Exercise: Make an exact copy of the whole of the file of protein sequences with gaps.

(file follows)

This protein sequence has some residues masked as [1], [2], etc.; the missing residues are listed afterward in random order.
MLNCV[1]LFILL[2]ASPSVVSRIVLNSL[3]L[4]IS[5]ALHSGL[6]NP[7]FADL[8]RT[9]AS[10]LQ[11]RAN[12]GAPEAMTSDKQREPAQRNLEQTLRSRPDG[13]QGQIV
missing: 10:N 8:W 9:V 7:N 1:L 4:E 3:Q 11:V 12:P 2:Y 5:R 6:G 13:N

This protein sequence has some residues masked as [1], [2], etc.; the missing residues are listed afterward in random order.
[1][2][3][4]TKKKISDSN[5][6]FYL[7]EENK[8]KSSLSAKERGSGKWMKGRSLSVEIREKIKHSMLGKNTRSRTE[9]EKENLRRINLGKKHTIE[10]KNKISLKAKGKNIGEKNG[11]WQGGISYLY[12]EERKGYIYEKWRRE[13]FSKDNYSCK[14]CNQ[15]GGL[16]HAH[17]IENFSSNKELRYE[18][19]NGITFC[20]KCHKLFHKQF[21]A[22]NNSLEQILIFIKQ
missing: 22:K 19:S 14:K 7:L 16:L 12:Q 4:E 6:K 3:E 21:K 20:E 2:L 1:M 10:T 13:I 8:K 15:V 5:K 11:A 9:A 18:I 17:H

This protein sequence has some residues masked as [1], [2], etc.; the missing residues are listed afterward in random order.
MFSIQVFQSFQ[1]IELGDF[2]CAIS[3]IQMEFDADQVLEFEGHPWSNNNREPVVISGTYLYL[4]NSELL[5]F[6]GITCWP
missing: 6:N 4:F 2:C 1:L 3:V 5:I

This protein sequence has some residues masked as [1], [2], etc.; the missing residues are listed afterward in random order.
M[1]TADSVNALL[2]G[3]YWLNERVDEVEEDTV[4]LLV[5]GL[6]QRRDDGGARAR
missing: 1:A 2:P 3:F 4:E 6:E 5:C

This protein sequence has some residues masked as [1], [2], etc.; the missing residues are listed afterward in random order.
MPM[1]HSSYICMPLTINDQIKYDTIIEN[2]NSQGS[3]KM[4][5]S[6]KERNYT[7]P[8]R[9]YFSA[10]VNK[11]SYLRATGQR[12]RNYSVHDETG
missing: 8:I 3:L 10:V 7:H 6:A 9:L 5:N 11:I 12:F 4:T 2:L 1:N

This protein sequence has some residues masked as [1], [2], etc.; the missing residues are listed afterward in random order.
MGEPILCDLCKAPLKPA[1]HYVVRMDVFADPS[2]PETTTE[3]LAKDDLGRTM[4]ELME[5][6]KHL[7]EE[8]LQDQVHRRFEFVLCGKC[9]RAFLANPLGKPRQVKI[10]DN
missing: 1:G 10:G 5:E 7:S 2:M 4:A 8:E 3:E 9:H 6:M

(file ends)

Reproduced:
This protein sequence has some residues masked as [1], [2], etc.; the missing residues are listed afterward in random order.
MLNCV[1]LFILL[2]ASPSVVSRIVLNSL[3]L[4]IS[5]ALHSGL[6]NP[7]FADL[8]RT[9]AS[10]LQ[11]RAN[12]GAPEAMTSDKQREPAQRNLEQTLRSRPDG[13]QGQIV
missing: 10:N 8:W 9:V 7:N 1:L 4:E 3:Q 11:V 12:P 2:Y 5:R 6:G 13:N

This protein sequence has some residues masked as [1], [2], etc.; the missing residues are listed afterward in random order.
[1][2][3][4]TKKKISDSN[5][6]FYL[7]EENK[8]KSSLSAKERGSGKWMKGRSLSVEIREKIKHSMLGKNTRSRTE[9]EKENLRRINLGKKHTIE[10]KNKISLKAKGKNIGEKNG[11]WQGGISYLY[12]EERKGYIYEKWRRE[13]FSKDNYSCK[14]CNQ[15]GGL[16]HAH[17]IENFSSNKELRYE[18][19]NGITFC[20]KCHKLFHKQF[21]A[22]NNSLEQILIFIKQ
missing: 22:K 19:S 14:K 7:L 16:L 12:Q 4:E 6:K 3:E 21:K 20:E 2:L 1:M 10:T 13:I 8:K 15:V 5:K 11:A 9:A 18:I 17:H

This protein sequence has some residues masked as [1], [2], etc.; the missing residues are listed afterward in random order.
MFSIQVFQSFQ[1]IELGDF[2]CAIS[3]IQMEFDADQVLEFEGHPWSNNNREPVVISGTYLYL[4]NSELL[5]F[6]GITCWP
missing: 6:N 4:F 2:C 1:L 3:V 5:I

This protein sequence has some residues masked as [1], [2], etc.; the missing residues are listed afterward in random order.
M[1]TADSVNALL[2]G[3]YWLNERVDEVEEDTV[4]LLV[5]GL[6]QRRDDGGARAR
missing: 1:A 2:P 3:F 4:E 6:E 5:C

This protein sequence has some residues masked as [1], [2], etc.; the missing residues are listed afterward in random order.
MPM[1]HSSYICMPLTINDQIKYDTIIEN[2]NSQGS[3]KM[4][5]S[6]KERNYT[7]P[8]R[9]YFSA[10]VNK[11]SYLRATGQR[12]RNYSVHDETG
missing: 8:I 3:L 10:V 7:H 6:A 9:L 5:N 11:I 12:F 4:T 2:L 1:N

This protein sequence has some residues masked as [1], [2], etc.; the missing residues are listed afterward in random order.
MGEPILCDLCKAPLKPA[1]HYVVRMDVFADPS[2]PETTTE[3]LAKDDLGRTM[4]ELME[5][6]KHL[7]EE[8]LQDQVHRRFEFVLCGKC[9]RAFLANPLGKPRQVKI[10]DN
missing: 1:G 10:G 5:E 7:S 2:M 4:A 8:E 3:E 9:H 6:M